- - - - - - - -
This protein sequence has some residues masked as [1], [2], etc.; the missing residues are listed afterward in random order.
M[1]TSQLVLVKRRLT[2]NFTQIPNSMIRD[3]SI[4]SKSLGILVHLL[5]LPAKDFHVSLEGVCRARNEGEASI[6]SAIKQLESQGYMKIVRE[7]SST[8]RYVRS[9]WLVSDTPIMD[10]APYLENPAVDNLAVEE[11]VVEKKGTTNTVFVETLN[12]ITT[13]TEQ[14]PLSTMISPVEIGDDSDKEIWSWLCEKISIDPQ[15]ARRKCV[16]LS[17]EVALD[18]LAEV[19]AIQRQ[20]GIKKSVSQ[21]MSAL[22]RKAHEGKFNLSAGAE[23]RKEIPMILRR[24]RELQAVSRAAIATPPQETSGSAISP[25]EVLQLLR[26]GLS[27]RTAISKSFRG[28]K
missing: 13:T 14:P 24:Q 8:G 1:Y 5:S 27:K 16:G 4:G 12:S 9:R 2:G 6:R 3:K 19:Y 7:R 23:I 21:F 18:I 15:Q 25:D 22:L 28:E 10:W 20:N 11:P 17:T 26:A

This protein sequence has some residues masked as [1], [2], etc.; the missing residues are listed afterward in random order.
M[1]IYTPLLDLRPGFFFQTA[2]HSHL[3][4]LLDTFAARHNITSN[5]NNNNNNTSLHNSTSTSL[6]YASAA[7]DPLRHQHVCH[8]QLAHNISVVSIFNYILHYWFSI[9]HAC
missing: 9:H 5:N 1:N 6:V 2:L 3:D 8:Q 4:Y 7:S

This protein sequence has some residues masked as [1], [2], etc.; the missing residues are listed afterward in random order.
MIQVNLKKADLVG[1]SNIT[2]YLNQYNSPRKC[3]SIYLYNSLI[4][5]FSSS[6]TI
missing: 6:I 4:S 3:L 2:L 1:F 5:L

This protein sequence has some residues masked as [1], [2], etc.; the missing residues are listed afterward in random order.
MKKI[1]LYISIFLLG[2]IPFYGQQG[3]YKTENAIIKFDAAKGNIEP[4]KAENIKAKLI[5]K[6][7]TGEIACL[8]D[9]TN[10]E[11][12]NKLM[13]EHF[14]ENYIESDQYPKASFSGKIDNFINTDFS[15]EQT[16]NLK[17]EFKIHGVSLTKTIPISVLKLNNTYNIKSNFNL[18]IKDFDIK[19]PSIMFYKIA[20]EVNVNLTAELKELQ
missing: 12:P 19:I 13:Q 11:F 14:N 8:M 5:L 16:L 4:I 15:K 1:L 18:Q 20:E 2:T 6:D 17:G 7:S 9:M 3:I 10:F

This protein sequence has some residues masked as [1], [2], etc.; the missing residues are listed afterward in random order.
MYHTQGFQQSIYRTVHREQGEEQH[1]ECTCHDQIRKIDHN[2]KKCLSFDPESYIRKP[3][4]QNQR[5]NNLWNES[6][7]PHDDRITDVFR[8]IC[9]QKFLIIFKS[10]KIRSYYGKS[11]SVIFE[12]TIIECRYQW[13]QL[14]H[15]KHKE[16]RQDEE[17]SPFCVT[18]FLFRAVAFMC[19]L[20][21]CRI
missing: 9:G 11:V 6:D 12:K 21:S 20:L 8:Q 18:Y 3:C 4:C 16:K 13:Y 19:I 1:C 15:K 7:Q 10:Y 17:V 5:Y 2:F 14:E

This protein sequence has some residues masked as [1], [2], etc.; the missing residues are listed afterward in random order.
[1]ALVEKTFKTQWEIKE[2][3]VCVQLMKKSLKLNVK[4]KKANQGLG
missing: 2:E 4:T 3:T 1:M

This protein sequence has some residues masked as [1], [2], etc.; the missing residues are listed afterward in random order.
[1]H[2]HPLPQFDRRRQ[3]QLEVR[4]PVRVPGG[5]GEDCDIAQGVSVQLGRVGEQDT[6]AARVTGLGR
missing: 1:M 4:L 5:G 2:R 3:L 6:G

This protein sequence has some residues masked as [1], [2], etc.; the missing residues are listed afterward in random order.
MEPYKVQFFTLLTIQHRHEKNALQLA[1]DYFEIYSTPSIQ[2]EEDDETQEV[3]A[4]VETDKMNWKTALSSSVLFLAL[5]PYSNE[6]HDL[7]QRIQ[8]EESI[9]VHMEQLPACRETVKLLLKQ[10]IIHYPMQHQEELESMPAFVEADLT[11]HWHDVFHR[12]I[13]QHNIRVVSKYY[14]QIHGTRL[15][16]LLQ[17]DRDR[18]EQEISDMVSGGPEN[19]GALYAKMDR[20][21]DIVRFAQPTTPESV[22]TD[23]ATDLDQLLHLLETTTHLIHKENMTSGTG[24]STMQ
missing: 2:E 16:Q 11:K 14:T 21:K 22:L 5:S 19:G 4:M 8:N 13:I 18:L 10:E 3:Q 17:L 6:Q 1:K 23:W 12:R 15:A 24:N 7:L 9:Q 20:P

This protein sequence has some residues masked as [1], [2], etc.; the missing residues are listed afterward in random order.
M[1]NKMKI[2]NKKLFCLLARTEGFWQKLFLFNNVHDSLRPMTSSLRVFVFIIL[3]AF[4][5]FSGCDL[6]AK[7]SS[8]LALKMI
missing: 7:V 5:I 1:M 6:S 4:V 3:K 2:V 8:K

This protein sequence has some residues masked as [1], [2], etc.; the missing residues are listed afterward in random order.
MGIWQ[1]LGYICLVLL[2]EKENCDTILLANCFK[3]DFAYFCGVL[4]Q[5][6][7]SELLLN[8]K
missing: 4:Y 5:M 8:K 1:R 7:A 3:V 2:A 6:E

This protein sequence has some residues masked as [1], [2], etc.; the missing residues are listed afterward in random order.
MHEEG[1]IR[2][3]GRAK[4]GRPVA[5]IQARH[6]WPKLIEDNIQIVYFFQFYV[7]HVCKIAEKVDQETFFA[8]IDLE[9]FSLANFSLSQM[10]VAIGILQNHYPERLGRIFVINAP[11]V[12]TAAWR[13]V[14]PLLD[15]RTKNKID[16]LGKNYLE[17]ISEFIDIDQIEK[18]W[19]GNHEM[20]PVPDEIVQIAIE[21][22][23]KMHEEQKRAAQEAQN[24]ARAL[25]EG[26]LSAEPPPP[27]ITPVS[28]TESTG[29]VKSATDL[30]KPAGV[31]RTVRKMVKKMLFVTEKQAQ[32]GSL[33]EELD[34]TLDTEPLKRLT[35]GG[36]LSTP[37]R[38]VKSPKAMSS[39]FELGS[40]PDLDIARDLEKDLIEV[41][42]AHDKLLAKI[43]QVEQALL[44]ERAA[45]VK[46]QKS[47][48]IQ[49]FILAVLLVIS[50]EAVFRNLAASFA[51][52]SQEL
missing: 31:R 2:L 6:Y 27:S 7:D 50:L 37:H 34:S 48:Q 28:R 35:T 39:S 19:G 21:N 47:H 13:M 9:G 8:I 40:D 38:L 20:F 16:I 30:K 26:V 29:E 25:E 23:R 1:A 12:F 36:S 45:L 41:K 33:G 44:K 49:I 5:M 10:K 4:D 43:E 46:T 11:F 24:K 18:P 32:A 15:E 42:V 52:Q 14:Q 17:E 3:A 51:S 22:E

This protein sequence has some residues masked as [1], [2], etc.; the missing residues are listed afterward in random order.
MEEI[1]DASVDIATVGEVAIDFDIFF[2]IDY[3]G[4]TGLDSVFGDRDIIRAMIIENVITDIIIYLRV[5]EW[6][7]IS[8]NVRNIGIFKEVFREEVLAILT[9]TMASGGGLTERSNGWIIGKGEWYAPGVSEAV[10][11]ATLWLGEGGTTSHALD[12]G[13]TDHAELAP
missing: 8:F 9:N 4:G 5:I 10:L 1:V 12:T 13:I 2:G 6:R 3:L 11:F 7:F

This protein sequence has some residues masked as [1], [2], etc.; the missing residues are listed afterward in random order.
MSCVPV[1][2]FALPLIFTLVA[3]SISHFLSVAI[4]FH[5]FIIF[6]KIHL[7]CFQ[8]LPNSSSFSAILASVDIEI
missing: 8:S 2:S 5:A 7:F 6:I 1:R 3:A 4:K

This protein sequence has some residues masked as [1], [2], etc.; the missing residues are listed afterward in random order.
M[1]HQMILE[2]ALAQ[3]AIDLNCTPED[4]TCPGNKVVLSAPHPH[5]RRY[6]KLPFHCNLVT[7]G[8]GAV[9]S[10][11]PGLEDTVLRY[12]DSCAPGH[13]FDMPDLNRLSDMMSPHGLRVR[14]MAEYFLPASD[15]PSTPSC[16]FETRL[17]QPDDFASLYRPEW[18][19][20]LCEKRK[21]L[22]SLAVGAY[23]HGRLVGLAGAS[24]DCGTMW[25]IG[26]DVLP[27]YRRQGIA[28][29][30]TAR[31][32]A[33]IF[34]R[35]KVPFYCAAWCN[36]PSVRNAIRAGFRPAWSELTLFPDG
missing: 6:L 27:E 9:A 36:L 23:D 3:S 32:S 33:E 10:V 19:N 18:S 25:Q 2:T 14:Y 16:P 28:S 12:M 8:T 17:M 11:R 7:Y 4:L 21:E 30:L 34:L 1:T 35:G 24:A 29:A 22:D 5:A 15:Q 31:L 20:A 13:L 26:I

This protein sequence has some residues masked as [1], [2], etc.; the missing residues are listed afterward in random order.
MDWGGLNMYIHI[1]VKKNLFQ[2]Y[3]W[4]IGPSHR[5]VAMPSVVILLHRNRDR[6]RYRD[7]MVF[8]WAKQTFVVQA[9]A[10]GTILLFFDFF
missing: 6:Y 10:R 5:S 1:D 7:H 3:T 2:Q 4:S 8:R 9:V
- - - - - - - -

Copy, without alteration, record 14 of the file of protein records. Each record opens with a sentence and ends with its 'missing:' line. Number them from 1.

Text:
This protein sequence has some residues masked as [1], [2], etc.; the missing residues are listed afterward in random order.
M[1]HQMILE[2]ALAQ[3]AIDLNCTPED[4]TCPGNKVVLSAPHPH[5]RRY[6]KLPFHCNLVT[7]G[8]GAV[9]S[10][11]PGLEDTVLRY[12]DSCAPGH[13]FDMPDLNRLSDMMSPHGLRVR[14]MAEYFLPASD[15]PSTPSC[16]FETRL[17]QPDDFASLYRPEW[18][19][20]LCEKRK[21]L[22]SLAVGAY[23]HGRLVGLAGAS[24]DCGTMW[25]IG[26]DVLP[27]YRRQGIA[28][29][30]TAR[31][32]A[33]IF[34]R[35]KVPFYCAAWCN[36]PSVRNAIRAGFRPAWSELTLFPDG
missing: 6:L 27:E 9:A 36:L 23:D 3:S 32:S 33:E 10:V 19:N 18:S 25:Q 2:T 14:Y 16:P 28:S 12:M 8:T 17:M 11:R 7:Y 4:L 21:E 30:L 34:L 1:T 35:G 24:A 29:A 22:D 5:A 15:Q 31:L 20:A 13:L 26:I